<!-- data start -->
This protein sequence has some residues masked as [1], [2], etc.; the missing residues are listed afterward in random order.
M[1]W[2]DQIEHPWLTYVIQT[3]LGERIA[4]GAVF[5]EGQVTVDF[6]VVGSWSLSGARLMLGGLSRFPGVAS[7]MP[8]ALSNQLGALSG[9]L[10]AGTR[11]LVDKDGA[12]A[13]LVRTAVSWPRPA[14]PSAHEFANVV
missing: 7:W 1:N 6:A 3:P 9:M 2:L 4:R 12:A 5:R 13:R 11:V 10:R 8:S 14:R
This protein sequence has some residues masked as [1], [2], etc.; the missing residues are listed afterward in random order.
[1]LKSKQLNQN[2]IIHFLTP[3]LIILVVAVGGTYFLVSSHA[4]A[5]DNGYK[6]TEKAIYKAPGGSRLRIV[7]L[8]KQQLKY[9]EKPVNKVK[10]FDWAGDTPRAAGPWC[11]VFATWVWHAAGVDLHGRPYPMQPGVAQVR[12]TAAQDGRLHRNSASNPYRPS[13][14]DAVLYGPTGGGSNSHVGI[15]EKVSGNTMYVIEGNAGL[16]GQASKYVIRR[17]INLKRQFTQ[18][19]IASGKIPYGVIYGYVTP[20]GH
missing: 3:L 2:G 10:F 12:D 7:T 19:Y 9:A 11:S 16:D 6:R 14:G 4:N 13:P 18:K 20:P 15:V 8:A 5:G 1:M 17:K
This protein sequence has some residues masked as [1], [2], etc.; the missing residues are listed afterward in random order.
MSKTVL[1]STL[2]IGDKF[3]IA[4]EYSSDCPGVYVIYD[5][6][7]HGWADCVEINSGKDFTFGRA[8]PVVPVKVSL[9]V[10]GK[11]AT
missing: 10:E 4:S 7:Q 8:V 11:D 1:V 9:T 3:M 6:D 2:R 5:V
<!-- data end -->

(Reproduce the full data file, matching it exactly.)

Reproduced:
This protein sequence has some residues masked as [1], [2], etc.; the missing residues are listed afterward in random order.
M[1]W[2]DQIEHPWLTYVIQT[3]LGERIA[4]GAVF[5]EGQVTVDF[6]VVGSWSLSGARLMLGGLSRFPGVAS[7]MP[8]ALSNQLGALSG[9]L[10]AGTR[11]LVDKDGA[12]A[13]LVRTAVSWPRPA[14]PSAHEFANVV
missing: 7:W 1:N 6:A 3:P 9:M 2:L 4:R 12:A 5:R 13:R 11:V 10:R 8:S 14:R
This protein sequence has some residues masked as [1], [2], etc.; the missing residues are listed afterward in random order.
[1]LKSKQLNQN[2]IIHFLTP[3]LIILVVAVGGTYFLVSSHA[4]A[5]DNGYK[6]TEKAIYKAPGGSRLRIV[7]L[8]KQQLKY[9]EKPVNKVK[10]FDWAGDTPRAAGPWC[11]VFATWVWHAAGVDLHGRPYPMQPGVAQVR[12]TAAQDGRLHRNSASNPYRPS[13][14]DAVLYGPTGGGSNSHVGI[15]EKVSGNTMYVIEGNAGL[16]GQASKYVIRR[17]INLKRQFTQ[18][19]IASGKIPYGVIYGYVTP[20]GH
missing: 3:L 2:G 10:F 12:D 7:T 19:Y 9:A 11:S 16:D 6:R 14:G 4:N 13:P 18:K 20:P 15:V 8:A 5:G 1:M 17:K
This protein sequence has some residues masked as [1], [2], etc.; the missing residues are listed afterward in random order.
MSKTVL[1]STL[2]IGDKF[3]IA[4]EYSSDCPGVYVIYD[5][6][7]HGWADCVEINSGKDFTFGRA[8]PVVPVKVSL[9]V[10]GK[11]AT
missing: 10:E 4:S 7:Q 8:V 11:D 1:V 9:T 3:M 6:D 2:R 5:V